Moon says peace process buttressed by stronger military

SEOUL-- President Moon Jae-in vowed a continued push Tuesday to bolster South Korea's defense power, calling it a driving force behind his audacious peace efforts.

He was addressing the 71st Armed Forces Day ceremony held at an Air Force base in Daegu, 302 kilometers southeast of Seoul, a highly symbolic city in the country's politics and war history.

"Peace is something to make, not to keep," Moon said. "Our military's airtight security (measures) support dialogue and cooperation and enable (us) to take an audacious walk toward permanent peace."

Thanks to the military's "courage and dedication," he added, guard posts have been withdrawn from the Demilitarized Zone (DMZ), which serves as the inter-Korean land border, and war remains have been excavated there.

The leaders of the two Koreas and the United States also had a gathering at Panmunjom, a token of a divided Korea, and the sitting American president even stepped over the Military Demarcation Line into the North, Moon said.

Based on his trust in the South's military, the president added, he declared zero tolerance against war and proposed transforming the DMZ into an international peace zone during his speech at the United Nations General Assembly last week.

Moon reaffirmed that his liberal administration is placing a top priority on completing the Defense Reform 2.0 project, partly in preparation for the transfer of wartime operational control of its troops from Washington.

He said the military will be equipped with a more accurate missile defense system, new submarines, a quasi-aircraft carrier and spy satellites.

The government plans to spend 16.7 trillion won (US$13.9 billion) in 2020 to improve combat power out of the proposed 50.2 trillion won in the defense budget.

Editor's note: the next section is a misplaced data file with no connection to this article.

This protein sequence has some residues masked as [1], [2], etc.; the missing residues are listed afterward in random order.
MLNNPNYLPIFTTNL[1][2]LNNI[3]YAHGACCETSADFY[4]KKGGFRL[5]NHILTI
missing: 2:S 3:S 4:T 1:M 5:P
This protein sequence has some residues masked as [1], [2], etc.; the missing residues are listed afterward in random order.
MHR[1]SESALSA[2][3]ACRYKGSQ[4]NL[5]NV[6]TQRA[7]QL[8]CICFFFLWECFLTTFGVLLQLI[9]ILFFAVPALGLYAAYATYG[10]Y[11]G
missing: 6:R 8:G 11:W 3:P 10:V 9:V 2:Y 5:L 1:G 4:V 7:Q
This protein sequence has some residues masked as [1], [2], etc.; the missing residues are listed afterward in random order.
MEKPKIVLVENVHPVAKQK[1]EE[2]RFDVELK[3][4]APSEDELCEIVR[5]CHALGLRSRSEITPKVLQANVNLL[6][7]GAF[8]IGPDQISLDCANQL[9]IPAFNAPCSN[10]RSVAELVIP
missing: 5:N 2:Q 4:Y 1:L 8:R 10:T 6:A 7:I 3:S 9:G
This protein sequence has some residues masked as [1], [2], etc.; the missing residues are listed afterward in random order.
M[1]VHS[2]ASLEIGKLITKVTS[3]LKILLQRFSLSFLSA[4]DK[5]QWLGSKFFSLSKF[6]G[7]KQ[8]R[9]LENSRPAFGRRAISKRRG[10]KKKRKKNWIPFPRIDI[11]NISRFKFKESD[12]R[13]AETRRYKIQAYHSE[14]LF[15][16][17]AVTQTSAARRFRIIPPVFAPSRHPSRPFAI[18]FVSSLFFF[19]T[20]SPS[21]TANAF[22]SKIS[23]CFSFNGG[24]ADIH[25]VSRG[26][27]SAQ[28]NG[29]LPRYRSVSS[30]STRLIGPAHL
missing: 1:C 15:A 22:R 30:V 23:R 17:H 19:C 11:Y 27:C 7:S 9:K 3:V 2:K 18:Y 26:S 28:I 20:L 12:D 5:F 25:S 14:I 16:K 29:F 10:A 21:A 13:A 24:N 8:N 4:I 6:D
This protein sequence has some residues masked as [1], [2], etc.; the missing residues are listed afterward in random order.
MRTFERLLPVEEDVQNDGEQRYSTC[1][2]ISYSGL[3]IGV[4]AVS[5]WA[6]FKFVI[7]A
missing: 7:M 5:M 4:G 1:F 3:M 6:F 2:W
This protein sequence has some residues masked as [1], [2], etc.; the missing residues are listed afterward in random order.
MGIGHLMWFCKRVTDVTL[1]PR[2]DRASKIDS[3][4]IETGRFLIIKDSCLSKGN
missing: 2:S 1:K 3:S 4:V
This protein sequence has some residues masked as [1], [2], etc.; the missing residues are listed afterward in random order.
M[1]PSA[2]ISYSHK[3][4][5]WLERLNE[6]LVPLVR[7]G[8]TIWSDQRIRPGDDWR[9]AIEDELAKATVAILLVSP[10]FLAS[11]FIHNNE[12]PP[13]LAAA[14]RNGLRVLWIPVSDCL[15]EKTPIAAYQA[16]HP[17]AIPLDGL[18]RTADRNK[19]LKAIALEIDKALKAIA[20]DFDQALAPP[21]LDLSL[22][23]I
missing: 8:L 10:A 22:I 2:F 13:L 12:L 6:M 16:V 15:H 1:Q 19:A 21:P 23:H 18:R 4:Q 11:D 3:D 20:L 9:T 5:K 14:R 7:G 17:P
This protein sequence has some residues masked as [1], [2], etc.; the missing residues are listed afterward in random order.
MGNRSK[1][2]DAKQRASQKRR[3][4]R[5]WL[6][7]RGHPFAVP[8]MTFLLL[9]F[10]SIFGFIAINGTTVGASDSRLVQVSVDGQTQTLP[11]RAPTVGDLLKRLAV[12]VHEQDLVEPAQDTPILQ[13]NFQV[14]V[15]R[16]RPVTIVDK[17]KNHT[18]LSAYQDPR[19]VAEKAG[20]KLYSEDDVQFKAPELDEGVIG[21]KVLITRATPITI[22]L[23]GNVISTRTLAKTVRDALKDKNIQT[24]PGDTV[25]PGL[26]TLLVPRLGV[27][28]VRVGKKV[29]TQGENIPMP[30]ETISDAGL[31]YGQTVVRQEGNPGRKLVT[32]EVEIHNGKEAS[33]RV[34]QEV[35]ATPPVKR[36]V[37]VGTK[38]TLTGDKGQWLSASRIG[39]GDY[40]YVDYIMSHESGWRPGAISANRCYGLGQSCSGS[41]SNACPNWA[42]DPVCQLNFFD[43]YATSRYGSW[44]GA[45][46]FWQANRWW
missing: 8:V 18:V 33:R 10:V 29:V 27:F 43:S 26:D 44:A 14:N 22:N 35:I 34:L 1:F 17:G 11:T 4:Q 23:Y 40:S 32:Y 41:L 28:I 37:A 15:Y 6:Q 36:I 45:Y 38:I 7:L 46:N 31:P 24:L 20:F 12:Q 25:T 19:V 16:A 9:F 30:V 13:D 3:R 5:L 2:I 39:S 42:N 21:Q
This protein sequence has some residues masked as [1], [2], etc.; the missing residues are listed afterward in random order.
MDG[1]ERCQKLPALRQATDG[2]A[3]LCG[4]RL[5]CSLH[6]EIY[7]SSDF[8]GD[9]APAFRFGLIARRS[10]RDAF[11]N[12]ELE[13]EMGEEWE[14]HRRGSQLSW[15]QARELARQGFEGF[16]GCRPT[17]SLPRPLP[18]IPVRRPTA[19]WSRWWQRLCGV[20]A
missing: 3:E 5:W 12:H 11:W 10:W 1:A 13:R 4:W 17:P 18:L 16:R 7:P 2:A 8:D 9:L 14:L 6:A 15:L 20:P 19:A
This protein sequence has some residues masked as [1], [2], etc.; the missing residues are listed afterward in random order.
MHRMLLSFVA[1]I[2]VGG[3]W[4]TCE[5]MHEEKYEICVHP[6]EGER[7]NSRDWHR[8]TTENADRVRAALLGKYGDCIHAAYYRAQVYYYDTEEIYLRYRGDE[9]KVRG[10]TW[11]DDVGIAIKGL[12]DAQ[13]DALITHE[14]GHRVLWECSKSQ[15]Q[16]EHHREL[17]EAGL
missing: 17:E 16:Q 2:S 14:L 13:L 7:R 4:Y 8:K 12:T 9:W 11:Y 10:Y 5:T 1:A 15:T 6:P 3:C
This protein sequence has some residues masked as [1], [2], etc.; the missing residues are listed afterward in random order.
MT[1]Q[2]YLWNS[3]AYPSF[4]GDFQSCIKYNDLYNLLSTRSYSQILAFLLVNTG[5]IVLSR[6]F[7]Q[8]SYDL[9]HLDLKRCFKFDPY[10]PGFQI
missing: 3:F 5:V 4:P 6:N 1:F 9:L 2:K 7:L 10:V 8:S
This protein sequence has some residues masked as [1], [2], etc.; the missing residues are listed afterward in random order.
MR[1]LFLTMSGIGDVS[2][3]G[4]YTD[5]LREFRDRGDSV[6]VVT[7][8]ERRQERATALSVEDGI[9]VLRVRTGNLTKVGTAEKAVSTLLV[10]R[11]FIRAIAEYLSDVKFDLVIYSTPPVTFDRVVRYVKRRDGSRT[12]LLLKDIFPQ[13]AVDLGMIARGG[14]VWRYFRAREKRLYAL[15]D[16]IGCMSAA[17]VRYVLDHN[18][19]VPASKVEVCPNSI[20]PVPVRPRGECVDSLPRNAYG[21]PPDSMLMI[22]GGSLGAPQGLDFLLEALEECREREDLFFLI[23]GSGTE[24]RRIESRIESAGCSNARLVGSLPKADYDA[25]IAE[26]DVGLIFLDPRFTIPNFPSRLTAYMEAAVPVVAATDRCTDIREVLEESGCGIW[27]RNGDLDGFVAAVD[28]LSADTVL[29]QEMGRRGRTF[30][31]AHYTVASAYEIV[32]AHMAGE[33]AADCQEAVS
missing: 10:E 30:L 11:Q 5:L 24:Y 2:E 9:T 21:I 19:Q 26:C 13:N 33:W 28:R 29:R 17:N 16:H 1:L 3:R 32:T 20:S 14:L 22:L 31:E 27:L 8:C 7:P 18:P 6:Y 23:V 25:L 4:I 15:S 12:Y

Shortly after arriving at the Daegu airport in a Surion, South Korea's indigenous multi-role chopper, Moon inspected some of the nation's core defense assets together with Defense Minister Jeong Kyeong-doo in an open-top car.

The assets included the nation's first stealth fighter jet -- an F-35A -- a reconnaissance drone and Hyunmoo II ballistic and Hyunmoo III cruise missiles, as well as PAC-III and M-SAM missile defense systems and K-9 self-propelled artillery.

Moon then watched F-15K fighters taking off.

Around 2,500 people attended the ceremony, Cheong Wa Dae said.

It was the first time that the government has held the annual event in Daegu.

Moon described it as a "strategically important place" for national security and a "city of patriotism."

In the early months of the 1950-53 Korean War, Daegu was one of the last defense lines for South Korea. Its victories in fierce battles there helped turn the tide of the war triggered by the North's surprise attack.

Daegu is also a traditional stronghold of the nation's conservative bloc, especially the main opposition Liberty Korea Party. It's nicknamed a "sacred place" for South Korea's conservatism.

Moon highlighted the role and mission of the South's Air Force and the Daegu airport during the war.

He also commended Daegu's citizens, saying they have long put up with inconveniences from the presence of the military facilities.

"When the country is in trouble, Daegu citizens have always shown amazing patriotism," Moon said.

Source: Yonhap News Agency

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